Capitol Hill aides spent their Memorial Day weekend scanning hundreds of pages of documents related to the IRS scandal in order to prepare their bosses for what will inevitably be a frantic month of June involving multiple simultaneous investigations into government wrongdoing. By the time lawmakers return to session next week, at least four different investigations will be underway.
As The Daily Caller has reported, at least five different IRS offices including Cincinnati, Ohio; Baltimore, Maryland; Chicago, Illinois and El Monte and Laguna Niguel, California improperly targeted conservative nonprofit groups for extra scrutiny between 2010 and 2012.
The IRS’ shenanigans, chronicled in a damning report by Treasury Inspector General J. Russell George, started when a “team of [IRS] specialists” came together in April 2010 to process the tax-exempt nonprofit status of conservative groups that might be “potential political operations” (page 13 of the IG report). The IRS added “additional specialists” to this effort in December 2011.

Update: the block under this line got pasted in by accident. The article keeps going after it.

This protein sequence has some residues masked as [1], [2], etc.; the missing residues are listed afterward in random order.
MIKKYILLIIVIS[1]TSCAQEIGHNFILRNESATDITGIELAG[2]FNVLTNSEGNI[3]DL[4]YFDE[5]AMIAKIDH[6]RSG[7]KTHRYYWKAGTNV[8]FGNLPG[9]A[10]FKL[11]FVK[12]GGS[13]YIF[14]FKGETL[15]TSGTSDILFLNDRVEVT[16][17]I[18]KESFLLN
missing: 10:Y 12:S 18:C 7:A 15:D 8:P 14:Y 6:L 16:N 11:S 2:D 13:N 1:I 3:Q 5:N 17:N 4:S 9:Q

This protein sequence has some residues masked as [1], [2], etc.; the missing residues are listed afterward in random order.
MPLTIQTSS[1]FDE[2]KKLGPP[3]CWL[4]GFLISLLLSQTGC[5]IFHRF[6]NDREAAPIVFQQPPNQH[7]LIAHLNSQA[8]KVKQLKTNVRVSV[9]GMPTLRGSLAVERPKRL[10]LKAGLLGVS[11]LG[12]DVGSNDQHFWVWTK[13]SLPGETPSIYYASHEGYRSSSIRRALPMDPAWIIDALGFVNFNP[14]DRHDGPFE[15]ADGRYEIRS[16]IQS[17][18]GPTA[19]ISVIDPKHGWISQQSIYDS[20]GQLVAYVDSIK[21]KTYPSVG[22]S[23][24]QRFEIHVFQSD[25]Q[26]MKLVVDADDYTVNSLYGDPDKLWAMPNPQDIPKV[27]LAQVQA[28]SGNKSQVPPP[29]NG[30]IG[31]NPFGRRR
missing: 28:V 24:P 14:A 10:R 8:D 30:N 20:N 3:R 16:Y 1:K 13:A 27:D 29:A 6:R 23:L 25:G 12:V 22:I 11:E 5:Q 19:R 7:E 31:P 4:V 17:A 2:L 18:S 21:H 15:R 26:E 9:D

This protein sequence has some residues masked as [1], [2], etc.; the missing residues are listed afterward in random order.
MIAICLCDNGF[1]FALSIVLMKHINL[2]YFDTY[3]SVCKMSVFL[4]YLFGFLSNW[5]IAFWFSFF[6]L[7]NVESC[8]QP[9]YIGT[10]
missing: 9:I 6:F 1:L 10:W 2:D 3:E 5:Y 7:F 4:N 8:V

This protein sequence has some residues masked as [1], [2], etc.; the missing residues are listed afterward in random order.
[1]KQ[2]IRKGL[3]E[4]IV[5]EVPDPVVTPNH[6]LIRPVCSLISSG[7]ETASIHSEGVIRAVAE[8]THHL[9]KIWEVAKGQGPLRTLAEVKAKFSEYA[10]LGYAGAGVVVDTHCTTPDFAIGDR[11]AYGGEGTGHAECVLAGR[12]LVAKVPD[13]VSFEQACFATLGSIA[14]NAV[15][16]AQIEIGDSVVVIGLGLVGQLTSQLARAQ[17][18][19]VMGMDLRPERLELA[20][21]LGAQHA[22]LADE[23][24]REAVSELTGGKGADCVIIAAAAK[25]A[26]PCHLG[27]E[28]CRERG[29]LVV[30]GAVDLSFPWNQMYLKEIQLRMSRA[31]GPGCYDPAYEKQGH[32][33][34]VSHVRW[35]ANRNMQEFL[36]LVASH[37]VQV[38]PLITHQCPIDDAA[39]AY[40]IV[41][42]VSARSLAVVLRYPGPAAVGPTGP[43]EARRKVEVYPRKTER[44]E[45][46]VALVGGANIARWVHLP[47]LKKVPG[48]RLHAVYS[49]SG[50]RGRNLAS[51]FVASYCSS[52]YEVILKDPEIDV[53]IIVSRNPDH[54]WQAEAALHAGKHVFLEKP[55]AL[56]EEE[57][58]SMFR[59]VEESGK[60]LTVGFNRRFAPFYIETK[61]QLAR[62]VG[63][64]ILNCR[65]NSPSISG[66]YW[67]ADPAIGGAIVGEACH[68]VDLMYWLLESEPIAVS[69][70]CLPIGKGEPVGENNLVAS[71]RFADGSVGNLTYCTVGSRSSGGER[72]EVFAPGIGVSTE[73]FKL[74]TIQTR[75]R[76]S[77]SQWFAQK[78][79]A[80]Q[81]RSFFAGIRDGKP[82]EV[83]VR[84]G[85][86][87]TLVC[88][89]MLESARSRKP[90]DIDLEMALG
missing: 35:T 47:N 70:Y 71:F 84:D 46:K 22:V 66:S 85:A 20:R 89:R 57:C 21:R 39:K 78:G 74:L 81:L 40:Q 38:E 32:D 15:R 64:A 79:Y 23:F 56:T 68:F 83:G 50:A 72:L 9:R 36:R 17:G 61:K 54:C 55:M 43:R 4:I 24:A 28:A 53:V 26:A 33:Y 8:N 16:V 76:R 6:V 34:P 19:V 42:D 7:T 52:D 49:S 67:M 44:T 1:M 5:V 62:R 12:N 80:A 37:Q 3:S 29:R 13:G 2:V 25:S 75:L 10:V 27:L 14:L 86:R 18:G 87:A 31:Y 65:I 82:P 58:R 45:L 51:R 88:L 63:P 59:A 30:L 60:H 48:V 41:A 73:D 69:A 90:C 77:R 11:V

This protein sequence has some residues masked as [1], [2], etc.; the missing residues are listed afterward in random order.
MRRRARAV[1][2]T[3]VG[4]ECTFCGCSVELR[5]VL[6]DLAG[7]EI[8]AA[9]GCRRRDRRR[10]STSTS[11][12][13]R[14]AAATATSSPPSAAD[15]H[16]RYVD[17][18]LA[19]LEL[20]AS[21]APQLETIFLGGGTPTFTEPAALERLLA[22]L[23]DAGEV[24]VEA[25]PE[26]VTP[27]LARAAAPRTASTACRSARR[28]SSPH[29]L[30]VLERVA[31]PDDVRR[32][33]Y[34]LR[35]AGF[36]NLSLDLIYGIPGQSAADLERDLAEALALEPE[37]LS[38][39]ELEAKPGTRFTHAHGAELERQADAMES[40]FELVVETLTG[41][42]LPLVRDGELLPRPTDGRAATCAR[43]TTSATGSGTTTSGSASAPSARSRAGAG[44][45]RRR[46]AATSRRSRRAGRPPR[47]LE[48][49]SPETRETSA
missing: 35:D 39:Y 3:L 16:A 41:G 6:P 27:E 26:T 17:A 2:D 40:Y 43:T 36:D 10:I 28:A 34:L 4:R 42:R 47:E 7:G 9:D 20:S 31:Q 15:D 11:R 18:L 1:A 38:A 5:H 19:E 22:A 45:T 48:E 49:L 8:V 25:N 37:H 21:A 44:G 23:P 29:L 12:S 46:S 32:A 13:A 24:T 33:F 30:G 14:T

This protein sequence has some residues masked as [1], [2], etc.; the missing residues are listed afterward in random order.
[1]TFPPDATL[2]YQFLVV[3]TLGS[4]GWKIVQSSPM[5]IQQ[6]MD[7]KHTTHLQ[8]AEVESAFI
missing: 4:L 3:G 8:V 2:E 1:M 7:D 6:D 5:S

The IRS also launched audits of existing conservative nonprofit groups including the Virginia-based Leadership Institute, demanding to see training materials and personal information about the organization’s 2008 college interns.
So for those of you keeping score at home (this reporter is still waiting for Ken Starr to send in his bracket picks) The Daily Caller presents a list of some of our favorite investigations into potential IRS wrongdoing. Which one will come up with the “Alexander Butterfield” quote?
As head of the House Ways and Means Oversight Subcommittee, Republican Louisiana Rep. Charles Boustany has conducted the toughest probe into the IRS scandal so far. Boustany managed to acquire “all communications containing the word ‘tea party,’ ‘patriot,’ or ‘conservative,’” from recently-resigned IRS acting director Steven T. Miller. He also got the names of everyone involved with the improper targeting.
Republican Ways and Means chairman Rep. Dave Camp of Michigan also raised awareness of the issue by reaching out to the public, asking Americans to write in with their own stories of IRS harassment.